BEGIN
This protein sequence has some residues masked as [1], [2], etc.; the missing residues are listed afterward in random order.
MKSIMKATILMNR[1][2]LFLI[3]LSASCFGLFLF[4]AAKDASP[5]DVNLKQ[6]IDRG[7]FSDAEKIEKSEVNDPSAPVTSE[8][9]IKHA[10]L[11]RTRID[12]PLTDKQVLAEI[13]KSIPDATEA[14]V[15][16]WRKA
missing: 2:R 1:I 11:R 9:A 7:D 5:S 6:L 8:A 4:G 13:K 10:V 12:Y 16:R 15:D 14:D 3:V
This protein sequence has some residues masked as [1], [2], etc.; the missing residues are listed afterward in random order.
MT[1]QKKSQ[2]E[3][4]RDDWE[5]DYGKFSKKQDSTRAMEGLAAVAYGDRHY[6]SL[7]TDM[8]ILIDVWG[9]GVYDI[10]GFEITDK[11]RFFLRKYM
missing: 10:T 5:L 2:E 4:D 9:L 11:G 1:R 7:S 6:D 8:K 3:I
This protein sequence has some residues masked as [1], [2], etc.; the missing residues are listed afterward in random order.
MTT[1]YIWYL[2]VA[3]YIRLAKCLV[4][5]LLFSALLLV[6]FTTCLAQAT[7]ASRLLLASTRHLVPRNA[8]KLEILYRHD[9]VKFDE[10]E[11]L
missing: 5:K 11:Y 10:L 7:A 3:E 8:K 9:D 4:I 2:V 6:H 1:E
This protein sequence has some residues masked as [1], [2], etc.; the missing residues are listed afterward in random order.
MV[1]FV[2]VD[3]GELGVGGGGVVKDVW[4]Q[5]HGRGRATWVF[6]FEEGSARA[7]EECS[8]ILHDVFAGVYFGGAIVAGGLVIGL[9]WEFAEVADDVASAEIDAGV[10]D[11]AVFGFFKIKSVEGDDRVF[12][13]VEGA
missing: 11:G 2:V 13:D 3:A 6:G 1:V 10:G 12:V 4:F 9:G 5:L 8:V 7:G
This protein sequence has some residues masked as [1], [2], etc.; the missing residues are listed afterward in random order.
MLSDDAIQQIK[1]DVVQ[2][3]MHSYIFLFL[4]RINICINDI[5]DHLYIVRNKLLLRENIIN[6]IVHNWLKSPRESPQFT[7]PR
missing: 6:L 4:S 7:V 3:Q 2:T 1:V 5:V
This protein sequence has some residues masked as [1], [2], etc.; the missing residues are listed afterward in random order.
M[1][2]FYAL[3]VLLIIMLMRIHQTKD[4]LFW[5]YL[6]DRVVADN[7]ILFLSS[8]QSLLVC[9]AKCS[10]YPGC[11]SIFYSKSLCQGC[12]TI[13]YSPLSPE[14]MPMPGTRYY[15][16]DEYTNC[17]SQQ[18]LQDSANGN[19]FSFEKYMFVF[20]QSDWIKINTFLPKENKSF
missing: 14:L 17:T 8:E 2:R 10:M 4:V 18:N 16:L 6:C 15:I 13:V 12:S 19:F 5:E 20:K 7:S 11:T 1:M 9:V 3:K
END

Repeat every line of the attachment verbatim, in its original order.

This protein sequence has some residues masked as [1], [2], etc.; the missing residues are listed afterward in random order.
MKSIMKATILMNR[1][2]LFLI[3]LSASCFGLFLF[4]AAKDASP[5]DVNLKQ[6]IDRG[7]FSDAEKIEKSEVNDPSAPVTSE[8][9]IKHA[10]L[11]RTRID[12]PLTDKQVLAEI[13]KSIPDATEA[14]V[15][16]WRKA
missing: 2:R 1:I 11:R 9:A 7:D 5:S 6:L 8:A 4:G 13:K 10:V 12:Y 16:R 15:D 14:D 3:V
This protein sequence has some residues masked as [1], [2], etc.; the missing residues are listed afterward in random order.
MT[1]QKKSQ[2]E[3][4]RDDWE[5]DYGKFSKKQDSTRAMEGLAAVAYGDRHY[6]SL[7]TDM[8]ILIDVWG[9]GVYDI[10]GFEITDK[11]RFFLRKYM
missing: 10:T 5:L 2:E 4:D 9:L 11:G 1:R 7:S 6:D 8:K 3:I
This protein sequence has some residues masked as [1], [2], etc.; the missing residues are listed afterward in random order.
MTT[1]YIWYL[2]VA[3]YIRLAKCLV[4][5]LLFSALLLV[6]FTTCLAQAT[7]ASRLLLASTRHLVPRNA[8]KLEILYRHD[9]VKFDE[10]E[11]L
missing: 5:K 11:Y 10:L 7:A 3:E 8:K 9:D 4:I 2:V 6:H 1:E
This protein sequence has some residues masked as [1], [2], etc.; the missing residues are listed afterward in random order.
MV[1]FV[2]VD[3]GELGVGGGGVVKDVW[4]Q[5]HGRGRATWVF[6]FEEGSARA[7]EECS[8]ILHDVFAGVYFGGAIVAGGLVIGL[9]WEFAEVADDVASAEIDAGV[10]D[11]AVFGFFKIKSVEGDDRVF[12][13]VEGA
missing: 11:G 2:V 13:D 3:A 6:G 1:V 10:G 12:V 4:F 9:G 5:L 8:V 7:G
This protein sequence has some residues masked as [1], [2], etc.; the missing residues are listed afterward in random order.
MLSDDAIQQIK[1]DVVQ[2][3]MHSYIFLFL[4]RINICINDI[5]DHLYIVRNKLLLRENIIN[6]IVHNWLKSPRESPQFT[7]PR
missing: 6:L 4:S 7:V 3:Q 2:T 1:V 5:V
This protein sequence has some residues masked as [1], [2], etc.; the missing residues are listed afterward in random order.
M[1][2]FYAL[3]VLLIIMLMRIHQTKD[4]LFW[5]YL[6]DRVVADN[7]ILFLSS[8]QSLLVC[9]AKCS[10]YPGC[11]SIFYSKSLCQGC[12]TI[13]YSPLSPE[14]MPMPGTRYY[15][16]DEYTNC[17]SQQ[18]LQDSANGN[19]FSFEKYMFVF[20]QSDWIKINTFLPKENKSF
missing: 14:L 17:T 8:E 2:R 10:M 4:V 18:N 16:L 6:C 15:I 13:V 12:S 19:F 5:E 20:K 7:S 11:T 1:M 9:V 3:K